These two programmes helped to consolidate my thinking about the nature of Scottish engagement in Britology: to what extent is the emphasis on British values as the agent of social cohesion and national integration shaped by the fact some of its principal exponents are Scottish? Certainly, the leaders of our main political parties are all Scottish or of Scottish descent. GB [Gordon Brown] and Menzies Campbell are obviously so (their accent betraying them straight away). David Cameron, too, not only has a Scottish name but a Scottish father and paternal family. Blair, of course, also has a strong Scottish background. On top of which, all the parties have increasingly converged around both social liberalism and free-market economics – philosophies which Andrew Marr would doubtless trace back to the founding fathers, David Hume and Adam Smith respectively, whom he discussed on Tuesday night. I even heard Cameron utter the ‘P-word’ (‘progressive’) in relation to the Conservative Party on Tuesday . . ..

But my intention here is not to mount some sort of critique of Scottish Enlightenment liberalism as manifested by the parties today. I’m interested merely in pointing out that this philosophical and Scottish background does inevitably inform the Britology of these persons. It’s an obvious point in one way: Scottish commentators and politicians who wish to exercise any meaningful influence or power over the future of England have no alternative other than to play the Britain card. There’s actually no language available to them other than Britology; otherwise, people would inevitably ask, ‘who does this Scot think (s)he is telling us what values we should profess and how to run our affairs?’

By this, I’m not trying to imply that the only interest that motivates such Scottish politicians, thinkers and writers is that of wanting to wield some disproportionate and undemocratic influence over the people of England. On the contrary, it is evident that many of them feel profoundly attached to England, and concerned for its well-being and security. But, to use an analogy drawn from another area of human experience, theirs is a love (for England) that dares not speak its name. They cannot celebrate English values, people, history, institutions and traditions as English, because of the resentful reaction they’d receive (as described above), and because of the incredulity and indignation this would provoke from their more nationalist-minded countrymen. And so the only language in which they can express their engagement in English affairs is that of Britology: British values, British people, British nation.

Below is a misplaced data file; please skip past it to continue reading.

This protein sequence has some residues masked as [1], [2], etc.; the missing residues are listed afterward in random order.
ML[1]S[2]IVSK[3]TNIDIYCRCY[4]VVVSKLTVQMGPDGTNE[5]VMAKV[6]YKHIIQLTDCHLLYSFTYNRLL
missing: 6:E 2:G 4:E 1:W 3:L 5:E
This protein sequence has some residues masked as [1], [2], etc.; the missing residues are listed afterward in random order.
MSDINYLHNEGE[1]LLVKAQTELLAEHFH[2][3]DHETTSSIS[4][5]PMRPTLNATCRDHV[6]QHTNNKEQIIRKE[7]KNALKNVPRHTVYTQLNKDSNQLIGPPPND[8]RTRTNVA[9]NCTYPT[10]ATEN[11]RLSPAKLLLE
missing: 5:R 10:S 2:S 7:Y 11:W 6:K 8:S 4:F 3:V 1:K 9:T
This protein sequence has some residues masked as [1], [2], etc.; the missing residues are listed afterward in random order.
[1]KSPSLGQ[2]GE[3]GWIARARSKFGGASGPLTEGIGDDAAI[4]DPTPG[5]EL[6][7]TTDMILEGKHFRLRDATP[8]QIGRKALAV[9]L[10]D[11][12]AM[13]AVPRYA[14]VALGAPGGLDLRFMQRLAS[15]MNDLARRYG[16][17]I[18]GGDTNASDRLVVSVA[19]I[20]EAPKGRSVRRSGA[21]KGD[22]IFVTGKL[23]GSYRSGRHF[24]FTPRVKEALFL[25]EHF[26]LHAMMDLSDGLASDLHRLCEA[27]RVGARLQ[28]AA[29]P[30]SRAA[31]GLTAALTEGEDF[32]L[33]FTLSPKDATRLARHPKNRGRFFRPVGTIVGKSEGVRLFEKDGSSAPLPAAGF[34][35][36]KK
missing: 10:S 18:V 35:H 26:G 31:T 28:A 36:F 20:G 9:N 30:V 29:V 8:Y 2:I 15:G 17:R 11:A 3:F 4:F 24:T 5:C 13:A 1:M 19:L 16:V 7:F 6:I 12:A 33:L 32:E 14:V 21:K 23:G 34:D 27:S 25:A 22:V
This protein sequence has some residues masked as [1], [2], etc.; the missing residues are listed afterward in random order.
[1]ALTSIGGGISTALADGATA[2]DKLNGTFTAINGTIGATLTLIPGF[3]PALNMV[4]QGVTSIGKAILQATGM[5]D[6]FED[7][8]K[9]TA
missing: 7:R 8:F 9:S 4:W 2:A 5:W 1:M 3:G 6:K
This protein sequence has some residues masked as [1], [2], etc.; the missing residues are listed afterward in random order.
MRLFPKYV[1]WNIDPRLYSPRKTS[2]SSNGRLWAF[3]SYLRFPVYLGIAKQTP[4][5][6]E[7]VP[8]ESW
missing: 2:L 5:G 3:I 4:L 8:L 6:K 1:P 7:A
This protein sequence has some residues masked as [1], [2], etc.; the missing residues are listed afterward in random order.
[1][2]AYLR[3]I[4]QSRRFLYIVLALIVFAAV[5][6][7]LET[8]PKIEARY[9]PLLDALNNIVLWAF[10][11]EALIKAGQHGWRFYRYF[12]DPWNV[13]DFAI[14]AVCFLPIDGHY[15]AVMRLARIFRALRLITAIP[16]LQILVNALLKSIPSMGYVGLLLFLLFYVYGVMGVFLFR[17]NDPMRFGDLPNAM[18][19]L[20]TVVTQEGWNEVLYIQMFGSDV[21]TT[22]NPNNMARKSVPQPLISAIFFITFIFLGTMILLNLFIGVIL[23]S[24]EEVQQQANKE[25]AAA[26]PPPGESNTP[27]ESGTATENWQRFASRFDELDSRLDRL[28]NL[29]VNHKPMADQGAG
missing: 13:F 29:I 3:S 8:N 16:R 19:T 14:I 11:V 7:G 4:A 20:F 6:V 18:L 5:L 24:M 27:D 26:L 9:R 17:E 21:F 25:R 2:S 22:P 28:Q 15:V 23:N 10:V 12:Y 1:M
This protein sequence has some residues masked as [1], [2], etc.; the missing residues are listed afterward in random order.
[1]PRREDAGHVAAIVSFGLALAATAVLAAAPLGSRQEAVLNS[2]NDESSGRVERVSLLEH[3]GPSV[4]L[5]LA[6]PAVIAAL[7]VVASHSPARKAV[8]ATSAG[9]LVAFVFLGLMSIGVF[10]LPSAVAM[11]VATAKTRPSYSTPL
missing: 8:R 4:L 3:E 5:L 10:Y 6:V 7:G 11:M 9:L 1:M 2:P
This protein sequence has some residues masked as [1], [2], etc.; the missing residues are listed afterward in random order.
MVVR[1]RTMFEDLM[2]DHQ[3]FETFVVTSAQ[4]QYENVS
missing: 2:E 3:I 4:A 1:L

Perhaps it would be better, and perhaps this may one day be possible, for anglophile Scots such as these – resident and working in England, their home – to refer to themselves as ‘Scottish Englanders’, in the same way that I have expressed the hope that other inhabitants of our country should also refer to themselves as English in the first instance, rather than British: Black English, Asian English, Irish English; and not forgetting English English (English without a claim to any supplementary nationality or ethnicity) and of course British English (an ethnically British English national; a category which could also be used to describe Scottish English or Welsh English people, for instance). Andrew Marr’s vision of Britain as a marvellous melting pot of different races, religions and nationalities is not that far from my own. The difference is that, as a Scot, he’s constrained to call it British; whereas, the reality he’s referring to is predominantly that of England and of the global culture that has sprung from her.

But there is one important aspect whereby the Scottish Britologists (or closet anglophiles, if you wish) are motivated by the wish to mark the English project that is Britain with a distinctively Scottish stamp: to take Britain as a whole in a direction that perhaps appeals more to Scottish than English hearts. And this is where the influence of the Scottish Enlightenment is felt. Marr’s appeal to Hume, as an exemplar of the ‘British’ values that could serve us well in today’s climate, is obviously associated with leanings towards secularism, rationalism and republicanism. Marr clearly felt sympathy towards Hume’s anti-clericalism and favour of a society whose founding principles were those of reason rather than supposedly ‘irrational’ faith: Enlightenment principles versus irrational religion-based movements – read Islamism but also conservative, establishment Christianity. By overthrowing the English monarchy, you would be killing two birds with one stone: creating the basis for a republic, and removing the Church from the heart of the constitution and the foundations of our civic values.

I’m not accusing Andrew Marr of republicanism (maybe he is a republican, I don’t know). But it’s true that a constitutional republic is the form of state that most closely matches Hume’s thinking. And in such an egalitarian framework, Britain would belong to all its citizens equally, perhaps for the first time. There would be no need for Scots to feel like second-class citizens – or second-class Englishmen, for ever slightly removed from the centre of power. Britain, and with it England, would indeed belong equally to the Scots, the Welsh, the Irish, and all the other nationalities, races, creeds and philosophies of the world that have made it their home. But perhaps not to the English, at least not in any special way that defines who the English are, and gives them a history and a sense of mission for the future.

Such a United Britain might well appeal to our (Scottish) Enlightenment minds; but would it speak equally to – dare I name the word? – the English soul?